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United States Court of Appeals

Tenth Circuit

NOV 17 1997





No. 97-6227
(D.C. No. CIV-96-1864)
(W.D. Okla.)



Before ANDERSON, HENRY, and BRISCOE, Circuit Judges.
After examining the briefs and appellate record, this panel has determined
unanimously that oral argument would not materially assist the determination of
this appeal. See Fed. R. App. P. 34(a); 10th Cir. R. 34.1.9. Therefore, the case is
ordered submitted without oral argument.
Plaintiff Shelby Truitt, an Oklahoma state prisoner appearing pro se,
appeals the district courts order granting summary judgment in favor of
defendant Dolores Ramsey in this 1983 civil rights action. We dismiss the
This order and judgment is not binding precedent, except under the doctrines of
law of the case, res judicata, and collateral estoppel. The court generally disfavors the
citation of orders and judgments; nevertheless, an order and judgment may be cited under
the terms and conditions of 10th Cir. R. 36.3.

appeal pursuant to 28 U.S.C. 1915(e)(2)(B)(i).

On June 5, 1980, Truitt began serving seven concurrent sixty-year
sentences for robbery with firearms after a felony conviction. On August 30,
1983, he received a misconduct report charging him with participating in a plan to
take a correctional officer hostage. As a result of a disciplinary hearing, he was
found guilty and punished with the loss of 365 days of earned credit. On review,
a hearing examiner recommended reversal of the decision and expungement of the
incident because of failure to comply with procedures regarding consideration of
confidential witness testimony, but the disciplinary review board rejected the
recommendation, stating: Errors were corrected and policy was followed--delay
was not excessive. Truitt wrote to the director of the Oklahoma Department of
Corrections on July 8, 1996, asking for reconsideration and the letter was
forwarded to Ramsey for response. Ramsey wrote to Truitt on August 5, 1996,
stating: The decision of the Review Committee on 10-21-83 is final. The
disciplinary procedures in effect on that date were followed.
Truitt filed this 1983 civil rights action on November 4, 1996, claiming
Ramsey (the sole defendant) violated his constitutional rights by failing to
conduct at least a minimal investigation to determine whether there was any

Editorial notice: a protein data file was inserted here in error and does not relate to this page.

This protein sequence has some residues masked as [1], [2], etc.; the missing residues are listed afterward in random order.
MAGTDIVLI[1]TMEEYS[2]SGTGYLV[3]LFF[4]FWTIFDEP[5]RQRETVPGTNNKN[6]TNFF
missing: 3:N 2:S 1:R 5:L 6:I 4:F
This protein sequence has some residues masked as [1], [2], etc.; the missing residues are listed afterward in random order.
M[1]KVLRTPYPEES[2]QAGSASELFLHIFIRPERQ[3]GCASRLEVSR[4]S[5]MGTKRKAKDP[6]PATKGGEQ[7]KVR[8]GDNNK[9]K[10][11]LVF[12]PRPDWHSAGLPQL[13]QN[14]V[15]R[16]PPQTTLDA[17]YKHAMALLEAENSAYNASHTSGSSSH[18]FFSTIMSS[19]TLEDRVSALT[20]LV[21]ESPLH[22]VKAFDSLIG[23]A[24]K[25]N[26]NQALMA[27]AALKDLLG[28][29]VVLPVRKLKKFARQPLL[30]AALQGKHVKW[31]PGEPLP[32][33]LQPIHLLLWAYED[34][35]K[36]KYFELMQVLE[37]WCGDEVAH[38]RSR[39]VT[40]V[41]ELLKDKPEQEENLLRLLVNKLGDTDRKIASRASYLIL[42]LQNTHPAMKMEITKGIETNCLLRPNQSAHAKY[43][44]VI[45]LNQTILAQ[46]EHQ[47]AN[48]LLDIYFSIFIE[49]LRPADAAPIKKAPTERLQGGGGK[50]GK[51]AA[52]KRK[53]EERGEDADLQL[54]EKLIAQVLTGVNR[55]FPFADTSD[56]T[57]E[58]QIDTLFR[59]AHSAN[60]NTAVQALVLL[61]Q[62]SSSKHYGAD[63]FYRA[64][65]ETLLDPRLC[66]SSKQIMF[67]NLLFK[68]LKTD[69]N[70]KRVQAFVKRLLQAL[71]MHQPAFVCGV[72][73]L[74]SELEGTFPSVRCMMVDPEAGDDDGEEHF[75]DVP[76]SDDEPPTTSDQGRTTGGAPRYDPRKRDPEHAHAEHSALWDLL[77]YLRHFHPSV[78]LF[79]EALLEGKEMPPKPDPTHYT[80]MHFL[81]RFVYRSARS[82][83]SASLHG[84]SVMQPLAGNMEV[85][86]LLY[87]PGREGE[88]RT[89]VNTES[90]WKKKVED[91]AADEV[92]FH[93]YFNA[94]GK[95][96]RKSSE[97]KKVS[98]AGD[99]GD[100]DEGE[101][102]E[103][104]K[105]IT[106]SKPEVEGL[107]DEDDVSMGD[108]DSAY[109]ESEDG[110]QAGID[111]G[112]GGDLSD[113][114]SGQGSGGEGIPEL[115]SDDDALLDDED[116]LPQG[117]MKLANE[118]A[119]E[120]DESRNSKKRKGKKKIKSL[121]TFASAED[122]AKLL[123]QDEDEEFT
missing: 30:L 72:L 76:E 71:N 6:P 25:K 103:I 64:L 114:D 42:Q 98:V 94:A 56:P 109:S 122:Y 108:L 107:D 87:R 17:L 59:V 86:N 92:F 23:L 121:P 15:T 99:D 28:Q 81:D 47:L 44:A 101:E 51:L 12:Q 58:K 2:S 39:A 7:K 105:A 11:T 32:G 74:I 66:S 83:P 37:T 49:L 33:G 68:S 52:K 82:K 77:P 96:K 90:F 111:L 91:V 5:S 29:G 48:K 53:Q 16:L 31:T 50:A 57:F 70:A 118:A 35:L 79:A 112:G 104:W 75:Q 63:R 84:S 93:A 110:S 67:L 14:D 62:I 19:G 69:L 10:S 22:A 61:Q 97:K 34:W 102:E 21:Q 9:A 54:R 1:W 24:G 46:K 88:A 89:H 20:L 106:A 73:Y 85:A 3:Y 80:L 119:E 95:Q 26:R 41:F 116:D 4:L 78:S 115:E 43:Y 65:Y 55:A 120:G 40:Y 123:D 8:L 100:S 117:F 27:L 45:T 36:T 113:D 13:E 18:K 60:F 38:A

merit to his allegations. He sought declaratory relief, expungement of the
charge, and damages in the amount of $30,000. After requiring the filing of a

Martinez report and after both parties filed motions for summary judgment, the
magistrate judge recommended that summary judgment be granted in favor of
Ramsey. The district court adopted the magistrates recommendation and granted
summary judgment for Ramsey on May 28, 1997.
We have reviewed the record on appeal and agree that Truitt has no cause
of action against Ramsey. Although Truitts complaint makes the cursory
allegation that Ramsey failed to properly investigate the disciplinary proceeding,
we are not convinced Ramsey was under any constitutional obligation to
investigate Truitts allegations. More important, the heart of the complaint is that
the procedures utilized during the disciplinary proceeding were improper.
Because Ramsey clearly had no personal involvement in that proceeding, she is
simply the wrong defendant. See Moore v. Pemberton, 110 F.3d 22, 23 (7th Cir.
1997) ([T]he right defendants in a 1983 suit are the persons whose wrongful
acts harmed the plaintiff.).
Because Ramsey was the only named defendant in this action, we conclude
Truitts appeal is legally frivolous and properly dismissed under 28 U.S.C.
1915(e)(2)(B)(i). For the same reasons, we conclude this appeal will be counted
as a prior occasion under 28 U.S.C. 1915(g).
In passing, we emphasize that Truitt has no cognizable 1983 claim
against any member of the 1983 disciplinary committee (or anyone else personally

involved in the 1983 disciplinary proceedings) and, thus, cannot simply refile this
action against a different defendant. The underlying basis for Truitts claim is his
assertion that the disciplinary committee failed to comply with disciplinary policy
OP-060401, which required determination of the reliability of the confidential
informant prior to consideration of his testimony. If established, the procedural
defect alleged by Truitt would necessarily imply the invalidity of the deprivation
of his [earned] credits. Edwards v. Balisok, 117 S. Ct. 1584, 1588 (1997); see
Taylor v. Wallace, 931 F.2d 698, 702 (10th Cir. 1991) (findings of prison
disciplinary committee could not be upheld absent indication that disciplinary
committee made independent finding regarding reliability of testimony of
confidential informants); Brown v. Smith, 828 F.2d 1493, 1495 (10th Cir. 1987)
(statement elicited from confidential informant should not have been given any
weight by disciplinary committee absent determination of informants reliability).
In turn, restoration of the earned credits would necessarily entitle Truitt to an
earlier release (albeit one that would not occur for some time due to the length of
his sentences). Accordingly, Truitt does not have any cognizable
1983 claim based on the alleged procedural defect in the disciplinary
proceedings absent a successful habeas petition declaring those proceedings
unconstitutional. Edwards, 117 S. Ct. at 1589; Clarke v. Stalder, 121 F.3d 222,
226-27 (5th Cir. 1997); Stone-Bey v. Barnes, 120 F.3d 718, 721-23 (7th Cir.

The appeal is DISMISSED pursuant to 28 U.S.C. 1915(e)(2)(B)(i) as
frivolous. This appeal will also be counted as a prior occasion under 28 U.S.C.
1915(g). The mandate shall issue forthwith.
Entered for the Court
Mary Beck Briscoe
Circuit Judge